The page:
‘Hunt For The Wilderpeople’ – Film Review

A little bit Rambo, a little bit The Goonies, and as good a time as you can ever hope to have in the cinema

This adorable comedy is just the sort of directorial triumph that you’d expect to one day send its maker on to huge things. That’s already happened for Taika Waititi who, off the strength of his work on vampire mockumentary What We Do In The Shadows and this, is currently calling the shots on Marvel’s massive Thor sequel Thor: Ragnarok. He deserves every piece of his success because Hunt For The Wilderpeople is about as good a time as you can ever hope to have in the cinema.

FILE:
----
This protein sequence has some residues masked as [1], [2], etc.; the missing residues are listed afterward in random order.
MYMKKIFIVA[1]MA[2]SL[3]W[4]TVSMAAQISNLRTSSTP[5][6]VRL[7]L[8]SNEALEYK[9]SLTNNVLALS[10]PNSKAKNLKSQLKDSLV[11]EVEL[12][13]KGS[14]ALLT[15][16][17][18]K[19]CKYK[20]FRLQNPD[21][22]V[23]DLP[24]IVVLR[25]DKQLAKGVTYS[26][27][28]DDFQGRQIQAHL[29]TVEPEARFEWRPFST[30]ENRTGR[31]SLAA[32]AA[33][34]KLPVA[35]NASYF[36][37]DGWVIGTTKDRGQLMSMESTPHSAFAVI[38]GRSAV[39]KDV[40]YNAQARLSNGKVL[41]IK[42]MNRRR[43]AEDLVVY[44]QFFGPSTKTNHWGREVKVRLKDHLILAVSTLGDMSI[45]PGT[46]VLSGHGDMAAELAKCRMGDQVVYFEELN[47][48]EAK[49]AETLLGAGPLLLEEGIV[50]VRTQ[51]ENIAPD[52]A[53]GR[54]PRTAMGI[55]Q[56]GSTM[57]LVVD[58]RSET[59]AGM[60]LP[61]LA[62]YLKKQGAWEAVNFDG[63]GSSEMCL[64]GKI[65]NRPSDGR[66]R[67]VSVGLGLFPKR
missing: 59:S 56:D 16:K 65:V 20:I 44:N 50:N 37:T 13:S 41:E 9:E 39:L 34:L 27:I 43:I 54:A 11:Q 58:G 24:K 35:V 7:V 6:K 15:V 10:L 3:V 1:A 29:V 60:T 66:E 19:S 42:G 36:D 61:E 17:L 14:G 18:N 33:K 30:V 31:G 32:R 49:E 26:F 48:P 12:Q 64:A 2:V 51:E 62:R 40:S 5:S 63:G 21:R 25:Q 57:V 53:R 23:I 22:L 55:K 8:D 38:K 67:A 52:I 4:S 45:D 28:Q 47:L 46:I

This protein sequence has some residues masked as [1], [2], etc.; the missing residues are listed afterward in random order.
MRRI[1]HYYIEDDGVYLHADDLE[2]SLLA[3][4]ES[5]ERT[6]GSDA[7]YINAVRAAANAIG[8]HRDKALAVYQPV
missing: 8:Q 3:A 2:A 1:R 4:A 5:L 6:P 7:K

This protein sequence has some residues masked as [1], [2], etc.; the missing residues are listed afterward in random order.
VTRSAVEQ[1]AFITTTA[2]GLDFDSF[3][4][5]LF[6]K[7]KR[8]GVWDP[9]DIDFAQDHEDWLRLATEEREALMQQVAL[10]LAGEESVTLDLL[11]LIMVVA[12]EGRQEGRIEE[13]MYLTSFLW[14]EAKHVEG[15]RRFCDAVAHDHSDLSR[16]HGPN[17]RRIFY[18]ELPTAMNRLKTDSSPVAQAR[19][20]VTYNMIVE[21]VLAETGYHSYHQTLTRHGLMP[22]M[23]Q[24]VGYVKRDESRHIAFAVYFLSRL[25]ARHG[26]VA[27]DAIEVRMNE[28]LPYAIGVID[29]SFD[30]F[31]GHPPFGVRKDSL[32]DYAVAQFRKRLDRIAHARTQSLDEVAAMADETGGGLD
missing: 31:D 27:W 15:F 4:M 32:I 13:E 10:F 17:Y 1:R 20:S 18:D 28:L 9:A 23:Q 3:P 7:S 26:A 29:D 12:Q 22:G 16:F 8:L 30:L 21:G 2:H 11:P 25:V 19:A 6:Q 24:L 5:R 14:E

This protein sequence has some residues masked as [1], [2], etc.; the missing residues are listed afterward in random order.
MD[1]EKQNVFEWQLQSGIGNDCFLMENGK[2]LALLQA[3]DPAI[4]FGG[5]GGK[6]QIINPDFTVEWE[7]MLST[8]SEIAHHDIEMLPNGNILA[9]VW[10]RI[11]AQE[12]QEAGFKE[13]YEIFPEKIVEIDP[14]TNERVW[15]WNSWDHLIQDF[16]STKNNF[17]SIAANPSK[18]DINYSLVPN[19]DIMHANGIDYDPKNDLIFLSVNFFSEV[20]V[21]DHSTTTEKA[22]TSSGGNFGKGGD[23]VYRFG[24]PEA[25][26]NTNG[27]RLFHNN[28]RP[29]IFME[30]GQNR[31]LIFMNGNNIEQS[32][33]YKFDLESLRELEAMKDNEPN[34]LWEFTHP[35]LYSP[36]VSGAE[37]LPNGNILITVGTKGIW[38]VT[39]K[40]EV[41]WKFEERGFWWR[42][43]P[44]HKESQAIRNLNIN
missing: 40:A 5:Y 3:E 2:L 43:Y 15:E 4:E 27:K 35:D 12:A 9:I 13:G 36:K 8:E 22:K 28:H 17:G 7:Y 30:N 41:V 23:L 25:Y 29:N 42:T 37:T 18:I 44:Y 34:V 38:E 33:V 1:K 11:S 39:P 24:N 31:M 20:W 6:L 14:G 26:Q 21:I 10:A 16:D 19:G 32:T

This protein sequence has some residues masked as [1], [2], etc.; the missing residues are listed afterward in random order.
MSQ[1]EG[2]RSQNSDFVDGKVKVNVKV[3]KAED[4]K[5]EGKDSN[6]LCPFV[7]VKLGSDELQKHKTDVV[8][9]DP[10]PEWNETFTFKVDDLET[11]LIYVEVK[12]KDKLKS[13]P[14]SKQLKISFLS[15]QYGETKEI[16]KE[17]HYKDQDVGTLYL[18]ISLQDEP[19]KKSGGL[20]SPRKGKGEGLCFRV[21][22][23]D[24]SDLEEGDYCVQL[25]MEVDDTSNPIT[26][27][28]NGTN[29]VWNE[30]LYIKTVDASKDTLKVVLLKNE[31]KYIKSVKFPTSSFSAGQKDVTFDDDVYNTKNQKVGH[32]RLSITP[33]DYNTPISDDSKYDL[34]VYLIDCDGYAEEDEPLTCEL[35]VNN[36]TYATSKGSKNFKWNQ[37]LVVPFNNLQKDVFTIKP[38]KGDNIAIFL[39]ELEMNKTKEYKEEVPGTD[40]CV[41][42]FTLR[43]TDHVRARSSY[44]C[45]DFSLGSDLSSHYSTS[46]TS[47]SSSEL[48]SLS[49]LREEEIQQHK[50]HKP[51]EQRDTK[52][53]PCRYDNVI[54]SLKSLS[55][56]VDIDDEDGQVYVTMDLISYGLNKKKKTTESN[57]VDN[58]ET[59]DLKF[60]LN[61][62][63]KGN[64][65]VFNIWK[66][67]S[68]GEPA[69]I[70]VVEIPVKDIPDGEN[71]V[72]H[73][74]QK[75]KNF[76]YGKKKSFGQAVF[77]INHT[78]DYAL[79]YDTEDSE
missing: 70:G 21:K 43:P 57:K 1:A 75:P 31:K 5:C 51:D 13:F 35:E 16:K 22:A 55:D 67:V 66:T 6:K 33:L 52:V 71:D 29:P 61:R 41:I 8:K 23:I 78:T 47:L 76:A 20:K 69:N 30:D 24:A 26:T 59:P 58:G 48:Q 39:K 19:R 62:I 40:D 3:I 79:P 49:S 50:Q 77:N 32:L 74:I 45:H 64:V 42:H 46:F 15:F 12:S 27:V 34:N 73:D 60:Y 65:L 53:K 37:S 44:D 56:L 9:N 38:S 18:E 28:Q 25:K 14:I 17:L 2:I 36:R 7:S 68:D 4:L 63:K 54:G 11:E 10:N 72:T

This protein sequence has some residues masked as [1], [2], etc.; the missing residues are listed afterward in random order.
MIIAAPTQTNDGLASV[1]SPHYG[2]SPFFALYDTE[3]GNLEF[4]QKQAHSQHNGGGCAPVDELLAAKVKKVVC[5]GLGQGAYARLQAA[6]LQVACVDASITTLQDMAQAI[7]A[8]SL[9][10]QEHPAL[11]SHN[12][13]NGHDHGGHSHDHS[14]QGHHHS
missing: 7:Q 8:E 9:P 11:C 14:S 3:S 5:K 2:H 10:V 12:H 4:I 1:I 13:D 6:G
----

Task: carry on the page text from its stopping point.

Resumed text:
When we meet Ricky Baker (Julian Dennison), an overweight, surly foster kid, we’re told he’s a ‘bad egg’. Child services have been keeping close tabs on him due to such unforgiveable atrocities as ‘kicking things, throwing things, loitering’. This dangerous criminal nature means nobody wants him, except for Bella (Rima Te Wiata), a woman with a heart that’s kind but not so strong. Ricky’s happiness is short-lived and a series of unfortunate events put him on the run through the woods with Hec (Sam Neill), Bella’s curmudgeonly husband, pursued by child services, the police and an assortment of locals. It’s a little bit Rambo and a little bit The Goonies, but with a low-key, doofus-y charm all of its own. Waititi has a confident command of his own world. It’s full of whimsy but he gives it some bite, largely with a fiercely downbeat Hec.

Hunt For The Wilderpeople is a strange film. It doesn’t really fit comfortably into any particular genre but straddles fantasy and reality, comedy and tragedy, sense and nonsense. Just do yourself a favour and see it.